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Re: Which editor do you use for math

  • To: mathgroup at smc.vnet.net
  • Subject: [mg95704] Re: Which editor do you use for math
  • From: AES <siegman at stanford.edu>
  • Date: Sun, 25 Jan 2009 06:52:24 -0500 (EST)
  • Organization: Stanford University
  • References: <gletfq$4nm$1@smc.vnet.net>

In article <gletfq$4nm$1 at smc.vnet.net>,
 Bill Rowe <readnews at sbcglobal.net> wrote:

> 
> If you are to effectively make use of LaTeX you will definitely
> want to get a book written about using LaTeX. Like Mathematica,
> LaTeX will require quite a bit of study/usage before you will
> really be comfortable using it. I believe the payoff for
> learning LaTeX warrants the effort.

I'd just add that you might also want to acquire a copy of Knuth's 
original users guide for TeX, not only for getting a very readable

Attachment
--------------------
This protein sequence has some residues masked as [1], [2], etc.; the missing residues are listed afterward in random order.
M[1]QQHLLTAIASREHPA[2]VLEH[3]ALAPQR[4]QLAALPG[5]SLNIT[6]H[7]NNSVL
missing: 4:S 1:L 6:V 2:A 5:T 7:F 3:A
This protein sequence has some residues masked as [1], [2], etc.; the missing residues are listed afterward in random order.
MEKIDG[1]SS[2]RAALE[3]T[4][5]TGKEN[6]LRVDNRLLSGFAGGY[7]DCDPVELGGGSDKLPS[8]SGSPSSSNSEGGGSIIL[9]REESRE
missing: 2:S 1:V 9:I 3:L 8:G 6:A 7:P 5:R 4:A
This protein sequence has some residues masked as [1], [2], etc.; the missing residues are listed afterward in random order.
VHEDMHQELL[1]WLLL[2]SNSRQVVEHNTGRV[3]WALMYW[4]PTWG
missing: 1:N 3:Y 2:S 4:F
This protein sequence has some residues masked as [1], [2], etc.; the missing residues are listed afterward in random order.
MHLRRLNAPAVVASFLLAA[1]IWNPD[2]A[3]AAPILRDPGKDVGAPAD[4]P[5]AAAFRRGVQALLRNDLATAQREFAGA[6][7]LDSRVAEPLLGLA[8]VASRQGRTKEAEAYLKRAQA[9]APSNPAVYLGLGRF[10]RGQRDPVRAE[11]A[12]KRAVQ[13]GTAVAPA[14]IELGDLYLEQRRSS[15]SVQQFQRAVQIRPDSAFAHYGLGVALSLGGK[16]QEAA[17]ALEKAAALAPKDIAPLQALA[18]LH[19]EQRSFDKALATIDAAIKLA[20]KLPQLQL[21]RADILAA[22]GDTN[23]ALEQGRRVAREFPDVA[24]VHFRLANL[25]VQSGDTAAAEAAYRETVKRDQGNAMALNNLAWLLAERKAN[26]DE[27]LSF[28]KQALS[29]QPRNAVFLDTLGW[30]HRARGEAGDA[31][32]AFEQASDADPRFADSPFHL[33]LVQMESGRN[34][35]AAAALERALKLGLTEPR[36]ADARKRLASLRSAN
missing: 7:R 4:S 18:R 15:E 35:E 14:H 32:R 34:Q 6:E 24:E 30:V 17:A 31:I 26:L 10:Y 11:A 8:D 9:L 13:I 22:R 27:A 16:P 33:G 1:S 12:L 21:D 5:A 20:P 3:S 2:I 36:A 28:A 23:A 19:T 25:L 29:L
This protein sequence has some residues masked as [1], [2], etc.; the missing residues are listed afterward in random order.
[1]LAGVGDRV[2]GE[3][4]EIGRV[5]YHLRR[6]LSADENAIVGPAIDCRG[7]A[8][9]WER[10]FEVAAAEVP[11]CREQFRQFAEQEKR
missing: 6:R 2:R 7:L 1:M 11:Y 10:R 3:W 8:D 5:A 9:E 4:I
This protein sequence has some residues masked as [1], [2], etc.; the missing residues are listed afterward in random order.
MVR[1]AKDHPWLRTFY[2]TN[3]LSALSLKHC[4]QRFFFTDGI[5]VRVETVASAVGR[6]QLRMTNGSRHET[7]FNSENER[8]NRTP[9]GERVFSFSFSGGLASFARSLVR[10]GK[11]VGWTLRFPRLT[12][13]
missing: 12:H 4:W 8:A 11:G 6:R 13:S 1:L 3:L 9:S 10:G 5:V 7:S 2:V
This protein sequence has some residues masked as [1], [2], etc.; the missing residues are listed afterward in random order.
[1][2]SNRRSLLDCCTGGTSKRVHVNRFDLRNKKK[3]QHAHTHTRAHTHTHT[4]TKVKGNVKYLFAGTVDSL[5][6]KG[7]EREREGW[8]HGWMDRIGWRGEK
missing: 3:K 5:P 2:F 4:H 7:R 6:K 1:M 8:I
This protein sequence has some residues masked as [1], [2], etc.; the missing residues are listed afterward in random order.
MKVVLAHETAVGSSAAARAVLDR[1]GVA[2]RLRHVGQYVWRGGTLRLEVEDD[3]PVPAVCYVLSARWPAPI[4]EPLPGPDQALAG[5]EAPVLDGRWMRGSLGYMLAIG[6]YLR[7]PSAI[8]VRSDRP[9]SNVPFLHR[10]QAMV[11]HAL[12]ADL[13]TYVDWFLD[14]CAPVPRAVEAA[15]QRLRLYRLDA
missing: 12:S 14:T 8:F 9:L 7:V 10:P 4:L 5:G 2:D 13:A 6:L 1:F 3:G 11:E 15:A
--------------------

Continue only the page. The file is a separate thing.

introduction to the basic concepts of TeX itself, but even more just for 
the pleasure of reading or scanning it and getting a near-personal 
encounter with a genuine genius, as well as adding a true classic to 
your library.

(Of course it may also make you weep, which you compare Knuth's approach 
to user documentation to Wolfram's current approach.)

Last I looked there was one used copy of the original spiralbound 
paperback TeXBook for sale on amazon for $25.  Given the tattered 
condition of my original copy, I nearly bought it. The current hardbound 
version seems to be retitled as Computers & Typesetting, Volume A: The 
TeXbook (Computers & Typesetting Series) (Hardcover) and costs a little 
more. I'm guessing it contains essentially the same material as the 
original.


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